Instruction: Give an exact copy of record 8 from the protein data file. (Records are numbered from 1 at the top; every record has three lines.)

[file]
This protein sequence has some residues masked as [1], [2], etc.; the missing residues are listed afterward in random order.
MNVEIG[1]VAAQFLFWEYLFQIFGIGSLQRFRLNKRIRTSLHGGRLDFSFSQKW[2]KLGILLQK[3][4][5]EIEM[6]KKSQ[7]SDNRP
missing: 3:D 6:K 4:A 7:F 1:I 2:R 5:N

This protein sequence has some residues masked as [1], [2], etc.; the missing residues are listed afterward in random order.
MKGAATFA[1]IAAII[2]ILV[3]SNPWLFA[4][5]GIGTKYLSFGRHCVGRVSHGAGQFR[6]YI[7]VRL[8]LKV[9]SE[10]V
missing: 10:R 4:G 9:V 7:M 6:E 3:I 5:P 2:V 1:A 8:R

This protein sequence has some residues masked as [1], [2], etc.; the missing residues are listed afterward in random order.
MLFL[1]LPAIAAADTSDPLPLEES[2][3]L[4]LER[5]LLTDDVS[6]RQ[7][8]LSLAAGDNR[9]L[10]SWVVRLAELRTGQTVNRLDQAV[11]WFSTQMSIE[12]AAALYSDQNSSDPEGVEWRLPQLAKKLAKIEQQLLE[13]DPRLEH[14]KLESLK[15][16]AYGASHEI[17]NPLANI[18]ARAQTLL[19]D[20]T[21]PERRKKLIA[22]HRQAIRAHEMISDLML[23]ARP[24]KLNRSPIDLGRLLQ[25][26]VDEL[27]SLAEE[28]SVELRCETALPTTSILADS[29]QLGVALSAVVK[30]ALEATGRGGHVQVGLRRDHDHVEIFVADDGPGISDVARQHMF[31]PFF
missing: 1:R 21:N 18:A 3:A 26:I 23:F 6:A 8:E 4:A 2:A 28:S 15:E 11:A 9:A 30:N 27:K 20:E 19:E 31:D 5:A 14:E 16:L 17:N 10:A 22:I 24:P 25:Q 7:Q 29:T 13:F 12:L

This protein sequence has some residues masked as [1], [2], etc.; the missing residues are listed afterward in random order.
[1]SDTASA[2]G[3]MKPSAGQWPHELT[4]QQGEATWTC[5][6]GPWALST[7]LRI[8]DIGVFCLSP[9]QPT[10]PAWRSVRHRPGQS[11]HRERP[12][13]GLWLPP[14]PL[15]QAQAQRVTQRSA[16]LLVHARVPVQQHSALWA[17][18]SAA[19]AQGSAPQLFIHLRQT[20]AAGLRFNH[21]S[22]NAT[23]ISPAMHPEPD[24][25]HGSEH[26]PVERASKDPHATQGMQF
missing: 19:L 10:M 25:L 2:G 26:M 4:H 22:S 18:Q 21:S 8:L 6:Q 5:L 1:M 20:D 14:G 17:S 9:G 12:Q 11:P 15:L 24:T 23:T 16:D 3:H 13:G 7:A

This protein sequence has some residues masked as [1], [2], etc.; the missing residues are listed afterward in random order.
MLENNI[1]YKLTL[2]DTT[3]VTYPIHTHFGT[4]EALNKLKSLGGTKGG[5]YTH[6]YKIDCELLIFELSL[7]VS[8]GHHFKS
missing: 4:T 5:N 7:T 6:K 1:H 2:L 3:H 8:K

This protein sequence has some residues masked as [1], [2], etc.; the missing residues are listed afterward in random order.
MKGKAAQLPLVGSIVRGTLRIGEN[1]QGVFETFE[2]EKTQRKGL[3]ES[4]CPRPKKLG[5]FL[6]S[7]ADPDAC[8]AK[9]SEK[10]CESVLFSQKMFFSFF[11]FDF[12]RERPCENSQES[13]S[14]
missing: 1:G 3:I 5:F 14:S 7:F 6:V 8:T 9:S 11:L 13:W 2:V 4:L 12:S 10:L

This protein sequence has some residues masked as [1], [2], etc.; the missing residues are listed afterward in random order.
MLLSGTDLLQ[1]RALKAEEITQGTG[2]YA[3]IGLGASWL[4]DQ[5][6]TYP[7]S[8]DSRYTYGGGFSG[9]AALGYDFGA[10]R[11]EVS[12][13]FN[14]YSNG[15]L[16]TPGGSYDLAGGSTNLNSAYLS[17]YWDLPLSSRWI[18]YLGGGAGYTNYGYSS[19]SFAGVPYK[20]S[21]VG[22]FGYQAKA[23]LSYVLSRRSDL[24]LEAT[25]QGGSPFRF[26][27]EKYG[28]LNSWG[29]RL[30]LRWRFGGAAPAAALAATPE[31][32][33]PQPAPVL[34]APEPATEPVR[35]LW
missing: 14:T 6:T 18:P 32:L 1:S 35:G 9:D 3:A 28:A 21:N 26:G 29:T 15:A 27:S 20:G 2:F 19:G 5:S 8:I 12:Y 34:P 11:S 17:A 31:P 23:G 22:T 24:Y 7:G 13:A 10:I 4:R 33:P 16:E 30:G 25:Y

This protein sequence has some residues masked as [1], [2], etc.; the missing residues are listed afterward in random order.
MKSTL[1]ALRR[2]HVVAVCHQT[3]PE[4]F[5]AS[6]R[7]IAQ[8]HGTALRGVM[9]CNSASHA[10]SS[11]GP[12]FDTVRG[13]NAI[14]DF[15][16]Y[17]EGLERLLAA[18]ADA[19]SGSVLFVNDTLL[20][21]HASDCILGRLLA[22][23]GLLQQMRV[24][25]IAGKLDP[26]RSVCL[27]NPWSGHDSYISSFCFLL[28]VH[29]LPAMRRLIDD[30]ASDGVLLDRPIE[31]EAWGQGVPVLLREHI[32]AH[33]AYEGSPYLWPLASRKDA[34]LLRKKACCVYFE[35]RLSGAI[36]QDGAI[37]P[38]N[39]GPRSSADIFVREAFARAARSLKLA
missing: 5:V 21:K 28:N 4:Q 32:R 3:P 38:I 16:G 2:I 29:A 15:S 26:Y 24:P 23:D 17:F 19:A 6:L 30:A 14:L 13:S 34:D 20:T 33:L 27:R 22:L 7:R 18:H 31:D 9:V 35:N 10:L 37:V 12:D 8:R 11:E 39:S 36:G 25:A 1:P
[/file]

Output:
This protein sequence has some residues masked as [1], [2], etc.; the missing residues are listed afterward in random order.
MKSTL[1]ALRR[2]HVVAVCHQT[3]PE[4]F[5]AS[6]R[7]IAQ[8]HGTALRGVM[9]CNSASHA[10]SS[11]GP[12]FDTVRG[13]NAI[14]DF[15][16]Y[17]EGLERLLAA[18]ADA[19]SGSVLFVNDTLL[20][21]HASDCILGRLLA[22][23]GLLQQMRV[24][25]IAGKLDP[26]RSVCL[27]NPWSGHDSYISSFCFLL[28]VH[29]LPAMRRLIDD[30]ASDGVLLDRPIE[31]EAWGQGVPVLLREHI[32]AH[33]AYEGSPYLWPLASRKDA[34]LLRKKACCVYFE[35]RLSGAI[36]QDGAI[37]P[38]N[39]GPRSSADIFVREAFARAARSLKLA
missing: 5:V 21:K 28:N 4:Q 32:R 3:P 38:I 16:G 2:I 29:A 15:S 26:Y 24:P 23:D 17:F 19:A 6:L 30:A 14:L 13:S 34:D 20:T 33:L 27:R 22:L 7:R 18:H 31:D 9:V 35:N 10:L 37:V 12:D 8:R 11:E 39:S 36:G 25:A 1:P